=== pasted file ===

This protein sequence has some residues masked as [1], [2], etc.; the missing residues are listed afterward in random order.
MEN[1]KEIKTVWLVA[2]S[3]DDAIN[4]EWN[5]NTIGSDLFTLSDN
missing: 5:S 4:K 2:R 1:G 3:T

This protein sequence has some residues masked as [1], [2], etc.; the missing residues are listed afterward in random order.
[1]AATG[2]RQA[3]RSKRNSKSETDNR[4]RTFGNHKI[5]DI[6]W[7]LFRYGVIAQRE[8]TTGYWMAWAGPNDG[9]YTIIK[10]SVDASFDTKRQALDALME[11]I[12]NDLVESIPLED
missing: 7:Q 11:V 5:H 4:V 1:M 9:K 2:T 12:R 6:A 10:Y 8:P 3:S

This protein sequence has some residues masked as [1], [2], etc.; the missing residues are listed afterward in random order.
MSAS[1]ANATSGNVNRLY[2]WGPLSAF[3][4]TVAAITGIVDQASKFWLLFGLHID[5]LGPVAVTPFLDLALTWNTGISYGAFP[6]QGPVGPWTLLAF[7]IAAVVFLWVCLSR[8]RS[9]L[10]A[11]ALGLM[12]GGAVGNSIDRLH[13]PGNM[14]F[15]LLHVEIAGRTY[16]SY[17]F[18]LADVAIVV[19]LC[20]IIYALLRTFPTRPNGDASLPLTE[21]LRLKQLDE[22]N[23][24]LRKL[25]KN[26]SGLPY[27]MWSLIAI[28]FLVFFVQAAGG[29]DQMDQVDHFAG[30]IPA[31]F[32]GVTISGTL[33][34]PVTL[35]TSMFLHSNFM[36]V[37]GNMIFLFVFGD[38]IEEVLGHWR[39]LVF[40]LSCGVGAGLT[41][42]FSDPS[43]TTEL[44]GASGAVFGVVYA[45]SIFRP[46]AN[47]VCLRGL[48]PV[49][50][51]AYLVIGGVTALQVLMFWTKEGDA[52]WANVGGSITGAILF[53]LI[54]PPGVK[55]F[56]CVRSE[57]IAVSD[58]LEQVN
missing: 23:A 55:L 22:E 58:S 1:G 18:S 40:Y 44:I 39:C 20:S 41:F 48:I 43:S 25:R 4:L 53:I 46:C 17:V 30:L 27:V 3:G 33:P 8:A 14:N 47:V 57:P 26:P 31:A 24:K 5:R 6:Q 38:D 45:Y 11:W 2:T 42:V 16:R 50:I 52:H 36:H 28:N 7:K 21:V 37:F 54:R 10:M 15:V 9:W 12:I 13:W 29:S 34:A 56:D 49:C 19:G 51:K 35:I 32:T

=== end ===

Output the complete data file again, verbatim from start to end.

This protein sequence has some residues masked as [1], [2], etc.; the missing residues are listed afterward in random order.
MEN[1]KEIKTVWLVA[2]S[3]DDAIN[4]EWN[5]NTIGSDLFTLSDN
missing: 5:S 4:K 2:R 1:G 3:T

This protein sequence has some residues masked as [1], [2], etc.; the missing residues are listed afterward in random order.
[1]AATG[2]RQA[3]RSKRNSKSETDNR[4]RTFGNHKI[5]DI[6]W[7]LFRYGVIAQRE[8]TTGYWMAWAGPNDG[9]YTIIK[10]SVDASFDTKRQALDALME[11]I[12]NDLVESIPLED
missing: 7:Q 11:V 5:H 4:V 1:M 9:K 2:T 12:R 6:A 10:Y 8:P 3:S

This protein sequence has some residues masked as [1], [2], etc.; the missing residues are listed afterward in random order.
MSAS[1]ANATSGNVNRLY[2]WGPLSAF[3][4]TVAAITGIVDQASKFWLLFGLHID[5]LGPVAVTPFLDLALTWNTGISYGAFP[6]QGPVGPWTLLAF[7]IAAVVFLWVCLSR[8]RS[9]L[10]A[11]ALGLM[12]GGAVGNSIDRLH[13]PGNM[14]F[15]LLHVEIAGRTY[16]SY[17]F[18]LADVAIVV[19]LC[20]IIYALLRTFPTRPNGDASLPLTE[21]LRLKQLDE[22]N[23][24]LRKL[25]KN[26]SGLPY[27]MWSLIAI[28]FLVFFVQAAGG[29]DQMDQVDHFAG[30]IPA[31]F[32]GVTISGTL[33][34]PVTL[35]TSMFLHSNFM[36]V[37]GNMIFLFVFGD[38]IEEVLGHWR[39]LVF[40]LSCGVGAGLT[41][42]FSDPS[43]TTEL[44]GASGAVFGVVYA[45]SIFRP[46]AN[47]VCLRGL[48]PV[49][50][51]AYLVIGGVTALQVLMFWTKEGDA[52]WANVGGSITGAILF[53]LI[54]PPGVK[55]F[56]CVRSE[57]IAVSD[58]LEQVN
missing: 23:A 55:L 22:E 58:S 1:G 18:S 40:Y 44:I 39:C 20:S 41:F 48:I 43:S 25:R 4:L 53:I 46:C 17:V 30:L 27:V 3:G 33:P 8:A 14:N 47:V 57:P 26:P 31:A 24:K 5:R 6:Q 38:D 45:Y 11:W 2:T 42:V 16:R 50:I 52:H 36:H 28:N 7:K 21:V 37:F 54:R 10:M 15:V 9:W 12:I 13:W 29:S 34:A 56:D 49:C 19:G 51:K 35:I 32:T